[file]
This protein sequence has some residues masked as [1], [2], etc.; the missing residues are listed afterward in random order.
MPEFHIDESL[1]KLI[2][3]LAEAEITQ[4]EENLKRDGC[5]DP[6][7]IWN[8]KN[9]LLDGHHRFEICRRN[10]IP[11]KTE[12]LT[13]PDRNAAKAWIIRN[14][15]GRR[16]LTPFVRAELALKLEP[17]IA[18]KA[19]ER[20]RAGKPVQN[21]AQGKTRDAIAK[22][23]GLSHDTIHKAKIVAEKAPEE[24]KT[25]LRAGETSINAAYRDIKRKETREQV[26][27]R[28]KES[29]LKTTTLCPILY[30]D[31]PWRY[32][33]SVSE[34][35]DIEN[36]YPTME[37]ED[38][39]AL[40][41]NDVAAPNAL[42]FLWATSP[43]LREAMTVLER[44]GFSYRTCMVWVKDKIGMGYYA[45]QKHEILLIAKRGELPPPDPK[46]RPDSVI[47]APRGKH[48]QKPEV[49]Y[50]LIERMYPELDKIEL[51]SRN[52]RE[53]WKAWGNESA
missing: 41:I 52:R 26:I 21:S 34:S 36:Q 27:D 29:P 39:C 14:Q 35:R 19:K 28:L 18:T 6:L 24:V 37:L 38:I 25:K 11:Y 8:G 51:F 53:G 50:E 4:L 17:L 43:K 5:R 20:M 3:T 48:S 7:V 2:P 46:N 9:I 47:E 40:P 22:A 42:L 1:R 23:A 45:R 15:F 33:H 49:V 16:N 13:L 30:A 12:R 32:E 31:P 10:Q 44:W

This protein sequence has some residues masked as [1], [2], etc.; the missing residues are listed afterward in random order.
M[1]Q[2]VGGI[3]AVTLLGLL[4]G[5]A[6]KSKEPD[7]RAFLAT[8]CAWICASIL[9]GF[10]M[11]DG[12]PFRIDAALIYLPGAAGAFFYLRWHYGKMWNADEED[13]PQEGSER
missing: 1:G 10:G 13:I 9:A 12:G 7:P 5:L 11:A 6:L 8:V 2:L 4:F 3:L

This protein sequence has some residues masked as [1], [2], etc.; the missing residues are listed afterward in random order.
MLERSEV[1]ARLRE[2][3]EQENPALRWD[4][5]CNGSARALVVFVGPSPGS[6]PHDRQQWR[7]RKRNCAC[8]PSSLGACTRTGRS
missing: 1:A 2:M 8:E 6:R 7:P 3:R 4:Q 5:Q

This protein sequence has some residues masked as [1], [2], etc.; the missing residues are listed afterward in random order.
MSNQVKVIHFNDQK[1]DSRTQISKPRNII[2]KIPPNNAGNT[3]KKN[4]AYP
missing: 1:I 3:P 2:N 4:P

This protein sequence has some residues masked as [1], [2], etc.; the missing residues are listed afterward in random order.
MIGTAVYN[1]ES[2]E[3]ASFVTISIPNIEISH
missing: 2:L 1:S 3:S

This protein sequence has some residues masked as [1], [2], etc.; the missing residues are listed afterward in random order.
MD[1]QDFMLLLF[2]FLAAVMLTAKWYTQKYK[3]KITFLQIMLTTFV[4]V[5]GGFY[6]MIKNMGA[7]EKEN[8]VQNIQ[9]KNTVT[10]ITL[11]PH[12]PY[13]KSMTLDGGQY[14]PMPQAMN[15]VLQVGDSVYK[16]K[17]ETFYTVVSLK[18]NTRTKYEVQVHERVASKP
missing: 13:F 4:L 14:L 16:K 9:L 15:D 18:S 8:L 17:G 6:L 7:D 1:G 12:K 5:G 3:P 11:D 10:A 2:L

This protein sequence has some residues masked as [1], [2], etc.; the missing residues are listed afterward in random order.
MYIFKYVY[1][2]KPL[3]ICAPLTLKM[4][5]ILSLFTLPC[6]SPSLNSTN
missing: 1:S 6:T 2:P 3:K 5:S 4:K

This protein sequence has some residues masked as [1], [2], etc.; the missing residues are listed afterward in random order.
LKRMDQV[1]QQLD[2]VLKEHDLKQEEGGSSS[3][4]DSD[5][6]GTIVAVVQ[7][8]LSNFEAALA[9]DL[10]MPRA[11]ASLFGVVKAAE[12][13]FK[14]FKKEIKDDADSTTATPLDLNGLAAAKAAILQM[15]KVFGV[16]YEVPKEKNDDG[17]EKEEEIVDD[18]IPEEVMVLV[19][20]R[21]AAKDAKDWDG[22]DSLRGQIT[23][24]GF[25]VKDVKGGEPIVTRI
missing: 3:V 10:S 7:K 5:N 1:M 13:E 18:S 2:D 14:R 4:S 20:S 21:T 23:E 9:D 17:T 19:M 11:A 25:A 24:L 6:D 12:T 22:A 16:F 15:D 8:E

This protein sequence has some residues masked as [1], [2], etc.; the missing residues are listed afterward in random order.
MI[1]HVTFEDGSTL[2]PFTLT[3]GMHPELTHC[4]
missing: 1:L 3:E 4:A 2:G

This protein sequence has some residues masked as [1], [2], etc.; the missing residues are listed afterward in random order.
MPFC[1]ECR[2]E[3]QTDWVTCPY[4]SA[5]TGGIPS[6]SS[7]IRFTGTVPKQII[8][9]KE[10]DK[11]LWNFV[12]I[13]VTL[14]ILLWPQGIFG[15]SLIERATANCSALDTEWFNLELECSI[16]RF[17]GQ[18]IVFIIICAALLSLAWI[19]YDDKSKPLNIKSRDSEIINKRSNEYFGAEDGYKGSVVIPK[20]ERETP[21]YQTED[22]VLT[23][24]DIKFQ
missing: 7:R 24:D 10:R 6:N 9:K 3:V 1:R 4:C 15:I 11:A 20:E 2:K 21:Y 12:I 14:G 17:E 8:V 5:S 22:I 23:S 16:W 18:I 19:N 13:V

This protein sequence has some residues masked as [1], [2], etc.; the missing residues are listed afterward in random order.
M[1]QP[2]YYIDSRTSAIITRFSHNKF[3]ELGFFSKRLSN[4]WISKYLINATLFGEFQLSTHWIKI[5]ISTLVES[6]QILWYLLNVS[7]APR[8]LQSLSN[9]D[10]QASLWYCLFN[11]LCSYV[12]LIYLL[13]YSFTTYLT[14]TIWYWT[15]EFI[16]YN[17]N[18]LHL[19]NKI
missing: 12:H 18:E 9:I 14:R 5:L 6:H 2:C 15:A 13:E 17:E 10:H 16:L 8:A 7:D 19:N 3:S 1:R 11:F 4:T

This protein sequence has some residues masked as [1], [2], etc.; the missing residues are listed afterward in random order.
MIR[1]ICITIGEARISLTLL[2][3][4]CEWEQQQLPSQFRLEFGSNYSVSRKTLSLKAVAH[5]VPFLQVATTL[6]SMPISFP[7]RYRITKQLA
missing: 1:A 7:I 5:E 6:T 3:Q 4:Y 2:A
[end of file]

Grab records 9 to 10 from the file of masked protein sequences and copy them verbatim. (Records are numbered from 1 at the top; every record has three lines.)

This protein sequence has some residues masked as [1], [2], etc.; the missing residues are listed afterward in random order.
MI[1]HVTFEDGSTL[2]PFTLT[3]GMHPELTHC[4]
missing: 1:L 3:E 4:A 2:G

This protein sequence has some residues masked as [1], [2], etc.; the missing residues are listed afterward in random order.
MPFC[1]ECR[2]E[3]QTDWVTCPY[4]SA[5]TGGIPS[6]SS[7]IRFTGTVPKQII[8][9]KE[10]DK[11]LWNFV[12]I[13]VTL[14]ILLWPQGIFG[15]SLIERATANCSALDTEWFNLELECSI[16]RF[17]GQ[18]IVFIIICAALLSLAWI[19]YDDKSKPLNIKSRDSEIINKRSNEYFGAEDGYKGSVVIPK[20]ERETP[21]YQTED[22]VLT[23][24]DIKFQ
missing: 7:R 24:D 10:R 6:N 9:K 3:V 1:R 4:C 15:I 11:A 20:E 2:K 21:Y 12:I 14:G 17:E 8:V 5:S 22:I 23:S 16:W 18:I 19:N 13:V